Before putting spade to soil, have all underground utilities located on the site and be aware of any in-ground irrigation nearby. Here are eight basic steps to follow to successfully plant a new tree in your garden:
- Dig a shallow planting hole — only as deep as the root ball — and at least three times as wide as the root ball.
- Find the trunk flare, the area at the base of the trunk where it widens and connects with the roots. If the flare isn’t visible, remove some of the soil from the top of the root ball until it’s exposed.
- Measure the depth of the hole to make sure the bottom of the root ball sits on firm soil and the trunk flare is at soil level, not below grade. It’s better to have the base of the trunk flare an inch or two (2.5 to 5 cm) above soil level than have it below soil level. See article: Plant a tree at the right depth
- Before beginning to backfill, stand back to look at the tree from all sides to make sure it’s straight.
- Backfill halfway with soil you’ve excavated when digging the hole. There’s no need to add soil amendments or fertilizer. Firmly pack the soil around the root ball to eliminate air pockets, using your hands, not your feet. Add a pail of water to saturate the soil. Add the remainder of the soil, packing it and adding water to avoid air pockets, until the hole is filled, and the trunk flare is at soil level.
- Well-grown, well-planted trees usually don’t require staking. However, if wind or human interference (lawn mowers, vandalism, etc.) is a concern, supportive staking may be necessary. Use two stakes and flexible ties and allow some flexibility for trunk movement. Remove the stakes after one year. Staking for too long delays trunk and root development, making for an unstable tree. Read article: Say no to tree staking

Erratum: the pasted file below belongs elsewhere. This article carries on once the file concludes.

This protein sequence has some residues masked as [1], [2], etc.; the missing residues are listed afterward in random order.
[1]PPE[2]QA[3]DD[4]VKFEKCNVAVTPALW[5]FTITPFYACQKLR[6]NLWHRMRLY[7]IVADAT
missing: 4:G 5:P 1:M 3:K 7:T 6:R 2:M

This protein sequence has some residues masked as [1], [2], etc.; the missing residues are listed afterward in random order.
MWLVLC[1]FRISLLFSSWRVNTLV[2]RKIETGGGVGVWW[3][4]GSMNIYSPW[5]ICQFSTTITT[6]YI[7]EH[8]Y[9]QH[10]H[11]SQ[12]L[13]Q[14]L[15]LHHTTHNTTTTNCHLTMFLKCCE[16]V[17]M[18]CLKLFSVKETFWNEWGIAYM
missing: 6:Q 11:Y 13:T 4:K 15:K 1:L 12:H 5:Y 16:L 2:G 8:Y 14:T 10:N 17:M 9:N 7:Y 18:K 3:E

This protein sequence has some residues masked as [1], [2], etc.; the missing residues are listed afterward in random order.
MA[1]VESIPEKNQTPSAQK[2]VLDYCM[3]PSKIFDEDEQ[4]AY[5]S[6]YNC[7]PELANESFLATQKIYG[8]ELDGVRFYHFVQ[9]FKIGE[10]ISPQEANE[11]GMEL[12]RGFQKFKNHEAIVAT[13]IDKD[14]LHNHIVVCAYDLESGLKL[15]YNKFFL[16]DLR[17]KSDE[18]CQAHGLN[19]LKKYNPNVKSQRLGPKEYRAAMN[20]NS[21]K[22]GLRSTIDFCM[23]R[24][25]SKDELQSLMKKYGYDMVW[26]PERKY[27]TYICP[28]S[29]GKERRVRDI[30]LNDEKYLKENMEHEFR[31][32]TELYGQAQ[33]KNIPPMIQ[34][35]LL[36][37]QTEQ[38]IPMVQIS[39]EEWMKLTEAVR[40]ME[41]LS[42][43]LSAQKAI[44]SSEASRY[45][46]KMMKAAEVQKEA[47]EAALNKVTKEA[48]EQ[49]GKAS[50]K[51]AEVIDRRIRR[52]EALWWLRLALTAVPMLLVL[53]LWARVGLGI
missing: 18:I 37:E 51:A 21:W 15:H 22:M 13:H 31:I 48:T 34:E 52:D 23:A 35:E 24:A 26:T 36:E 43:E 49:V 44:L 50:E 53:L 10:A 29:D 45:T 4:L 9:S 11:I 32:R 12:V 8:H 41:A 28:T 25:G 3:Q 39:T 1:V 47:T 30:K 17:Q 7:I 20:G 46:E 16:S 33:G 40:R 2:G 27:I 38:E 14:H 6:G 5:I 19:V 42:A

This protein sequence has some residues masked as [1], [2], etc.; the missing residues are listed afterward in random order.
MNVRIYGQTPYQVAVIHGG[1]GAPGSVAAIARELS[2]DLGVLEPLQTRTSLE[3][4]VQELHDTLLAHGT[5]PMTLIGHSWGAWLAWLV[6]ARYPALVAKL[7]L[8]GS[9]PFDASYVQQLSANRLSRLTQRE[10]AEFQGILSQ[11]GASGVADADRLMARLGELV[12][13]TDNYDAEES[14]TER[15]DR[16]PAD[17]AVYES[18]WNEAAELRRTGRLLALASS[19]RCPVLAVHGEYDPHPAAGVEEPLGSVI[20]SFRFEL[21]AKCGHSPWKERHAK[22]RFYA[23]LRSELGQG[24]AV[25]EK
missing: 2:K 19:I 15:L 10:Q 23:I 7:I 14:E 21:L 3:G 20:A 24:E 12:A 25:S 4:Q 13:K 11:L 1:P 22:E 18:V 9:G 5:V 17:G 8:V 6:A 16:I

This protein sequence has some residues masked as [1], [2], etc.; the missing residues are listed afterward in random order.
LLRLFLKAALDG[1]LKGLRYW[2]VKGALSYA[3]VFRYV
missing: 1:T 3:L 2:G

- Add a three- to four-inch (8- to 10-cm) layer of organic mulch, such as shredded leaves or wood chips, around the base of the tree. Leave a generous mulch-free zone at the base of the tree to prevent rot and decay of the bark. No mulch volcanoes, please.
- Water newly planted trees at least once a week and more often during hot weather. A slow trickle from the end of a hose placed a few inches away from the trunk for an hour or two is one way to water. Or slowly pour two or three pails of water around the base of the tree to keep the soil moist. Your aim is to moisten the entire root ball; not just the top few inches of soil. If you’re unsure if your tree needs water, pull away a section of the mulch and feel the soil; if it’s dry, it’s time to irrigate.
More on tree planting
Cauleen Viscoff says
What a wonderful idea for us to keep planting trees.
Besides your great planting tips, Beckie, I found this information by Linda Chalker-Scott (Ph.D., Extension Horticulturist and Associate Professor, Puyallup Research and Extension Center, Washington State University) says the following:
1)”Remove all wire baskets, twine, and burlap from the root ball. Working on top of a tarp will allow you to transport the root ball remnants elsewhere.
2) Remove all clay from the root ball. This can be done most easily by using a water bath or a hose. Use your fingers to work out clumps of clay from between the roots.
3) Look for and prune out defects in your freshly denuded roots. Be sure to keep the roots moist during this procedure and work in the shade if possible. She goes into the science behind this as well as more here: https://s3.wp.wsu.edu/uploads/sites/403/2015/03/bb-root-balls.pdf